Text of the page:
NTSB Identification: LAX03FA182.
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14 CFR Part 91: General Aviation
Accident occurred Friday, June 06, 2003 in Los Angeles, CA
Probable Cause Approval Date: 4/16/2004
Aircraft: Beech A36TC, registration: N1856P
Injuries: 5 Fatal, 7 Serious.

During the en route climb-out, the airplane entered the base of an overcast cloud layer, and then descended out of the clouds in a spinning, steep nose down attitude that continued to impact with a 3-story apartment building. A post-impact fire destroyed the airplane. Earlier that day, the pilot received three weather briefings from the FSS. Each briefer indicated that AIRMETS were in effect for IFR conditions and mountain obscuration, and advised the pilot to call back after 1300 for updated weather. During the second briefing, the briefer stated that VFR flight was not recommended. On the last briefing, the briefer indicated that the weather conditions were marginal towards the east with at least 3 miles visibility. The pilot inquired if he could legally fly, to which the briefer replied that yes, he was legal to fly, but that the weather conditions were marginal. After takeoff, the pilot asked the controller if he knew if the weather was clearing towards the east. The controller stated that it was not clear towards the east. The pilot then said that he was going to fly towards the east, and find a break or hole in the clouds to "pop up through." Controllers received no further transmissions from the pilot on any frequency. Cloud bases in the area for a 12-hour period ranged from 2,200 feet to 3,100 feet overcast, with tops ranging from 3,800 feet to 4,000 feet agl. The pilot did not hold an instrument rating. The pilot and passengers had been at the airport for at least 8 hours waiting for weather conditions to clear. One passenger was going to be dropped off at Las Vegas, and the pilot and remaining two remaining passengers were going to continue to Sun Valley, Idaho. Post accident examination of the airframe and engine revealed no mechanical anomalies.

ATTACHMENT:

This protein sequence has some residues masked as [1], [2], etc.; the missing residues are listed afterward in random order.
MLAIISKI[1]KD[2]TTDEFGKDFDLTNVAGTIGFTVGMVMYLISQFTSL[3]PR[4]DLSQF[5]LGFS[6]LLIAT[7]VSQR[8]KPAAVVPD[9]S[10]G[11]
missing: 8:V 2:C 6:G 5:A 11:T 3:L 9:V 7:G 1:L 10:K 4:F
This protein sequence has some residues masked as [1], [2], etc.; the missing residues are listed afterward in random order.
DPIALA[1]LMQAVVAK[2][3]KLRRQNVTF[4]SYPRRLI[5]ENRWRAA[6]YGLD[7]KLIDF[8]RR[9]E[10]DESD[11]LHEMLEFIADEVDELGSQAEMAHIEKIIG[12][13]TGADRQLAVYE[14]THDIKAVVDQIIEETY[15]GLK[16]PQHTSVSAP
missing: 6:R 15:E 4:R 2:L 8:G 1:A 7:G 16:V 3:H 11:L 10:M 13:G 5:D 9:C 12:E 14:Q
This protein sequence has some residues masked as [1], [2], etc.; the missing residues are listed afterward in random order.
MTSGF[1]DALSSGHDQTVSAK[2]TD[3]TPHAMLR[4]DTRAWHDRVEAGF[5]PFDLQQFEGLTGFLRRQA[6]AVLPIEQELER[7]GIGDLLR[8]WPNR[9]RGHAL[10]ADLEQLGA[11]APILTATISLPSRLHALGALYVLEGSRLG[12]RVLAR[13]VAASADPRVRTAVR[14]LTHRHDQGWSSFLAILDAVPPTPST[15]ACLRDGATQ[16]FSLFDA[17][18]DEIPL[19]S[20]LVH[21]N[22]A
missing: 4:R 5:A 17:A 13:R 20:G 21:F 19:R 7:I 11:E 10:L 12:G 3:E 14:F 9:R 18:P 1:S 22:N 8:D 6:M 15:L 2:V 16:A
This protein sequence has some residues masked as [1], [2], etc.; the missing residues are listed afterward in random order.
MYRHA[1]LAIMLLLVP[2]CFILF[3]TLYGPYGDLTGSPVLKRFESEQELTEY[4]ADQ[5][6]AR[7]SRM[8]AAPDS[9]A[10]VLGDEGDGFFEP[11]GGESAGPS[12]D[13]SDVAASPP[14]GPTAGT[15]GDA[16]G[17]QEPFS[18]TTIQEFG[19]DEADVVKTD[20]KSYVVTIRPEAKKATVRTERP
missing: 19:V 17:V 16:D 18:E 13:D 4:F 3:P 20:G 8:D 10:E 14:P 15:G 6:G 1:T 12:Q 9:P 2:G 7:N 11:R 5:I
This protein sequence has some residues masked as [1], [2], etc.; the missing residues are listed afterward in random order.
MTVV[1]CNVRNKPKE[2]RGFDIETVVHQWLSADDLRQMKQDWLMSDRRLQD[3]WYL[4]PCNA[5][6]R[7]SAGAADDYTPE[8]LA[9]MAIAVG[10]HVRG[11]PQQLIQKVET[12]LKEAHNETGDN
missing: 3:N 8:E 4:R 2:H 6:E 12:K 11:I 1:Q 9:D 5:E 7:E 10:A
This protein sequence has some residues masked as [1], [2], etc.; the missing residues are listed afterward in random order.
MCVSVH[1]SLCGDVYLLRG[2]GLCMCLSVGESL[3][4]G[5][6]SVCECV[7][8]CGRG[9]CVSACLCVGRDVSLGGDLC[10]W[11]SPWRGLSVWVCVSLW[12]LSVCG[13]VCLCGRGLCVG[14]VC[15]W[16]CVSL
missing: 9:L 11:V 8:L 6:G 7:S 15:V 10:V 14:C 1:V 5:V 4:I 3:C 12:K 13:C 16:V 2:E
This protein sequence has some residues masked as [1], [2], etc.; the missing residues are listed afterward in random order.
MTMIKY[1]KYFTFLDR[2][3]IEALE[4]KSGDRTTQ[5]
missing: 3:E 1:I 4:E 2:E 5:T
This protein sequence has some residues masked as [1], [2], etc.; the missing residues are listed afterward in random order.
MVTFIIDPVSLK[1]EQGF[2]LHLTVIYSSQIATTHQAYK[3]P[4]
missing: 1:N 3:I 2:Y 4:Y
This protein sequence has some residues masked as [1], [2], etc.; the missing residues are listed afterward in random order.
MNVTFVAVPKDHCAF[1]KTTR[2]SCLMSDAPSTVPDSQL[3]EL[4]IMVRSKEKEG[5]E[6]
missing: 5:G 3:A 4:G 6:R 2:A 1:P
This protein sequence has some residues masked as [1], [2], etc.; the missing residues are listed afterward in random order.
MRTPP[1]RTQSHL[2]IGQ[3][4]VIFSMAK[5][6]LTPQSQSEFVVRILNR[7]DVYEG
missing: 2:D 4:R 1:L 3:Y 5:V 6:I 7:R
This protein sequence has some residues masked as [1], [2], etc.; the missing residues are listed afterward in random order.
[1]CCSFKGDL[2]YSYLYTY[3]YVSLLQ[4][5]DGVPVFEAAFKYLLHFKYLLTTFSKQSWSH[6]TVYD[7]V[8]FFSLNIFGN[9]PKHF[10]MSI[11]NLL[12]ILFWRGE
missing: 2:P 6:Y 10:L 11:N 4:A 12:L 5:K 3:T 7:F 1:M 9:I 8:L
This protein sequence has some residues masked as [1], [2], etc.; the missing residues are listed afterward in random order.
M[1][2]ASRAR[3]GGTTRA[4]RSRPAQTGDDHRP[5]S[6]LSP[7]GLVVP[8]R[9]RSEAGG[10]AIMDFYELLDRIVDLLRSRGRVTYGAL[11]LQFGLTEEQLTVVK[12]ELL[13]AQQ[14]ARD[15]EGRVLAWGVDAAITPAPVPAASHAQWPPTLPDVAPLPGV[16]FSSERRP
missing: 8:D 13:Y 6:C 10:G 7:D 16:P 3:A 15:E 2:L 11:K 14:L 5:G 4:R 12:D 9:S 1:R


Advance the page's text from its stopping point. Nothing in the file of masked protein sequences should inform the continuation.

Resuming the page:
The National Transportation Safety Board determines the probable cause(s) of this accident as follows:

the pilot's in-flight loss of control due to spatial disorientation, and failure to maintain airspeed, which resulted in a stall/spin. Also causal was the pilot's disregard of the weather information provided and his attempt to continue VFR flight into IMC. A factor in the accident was the pilot's self-induced pressure to complete the flight.

Full narrative available

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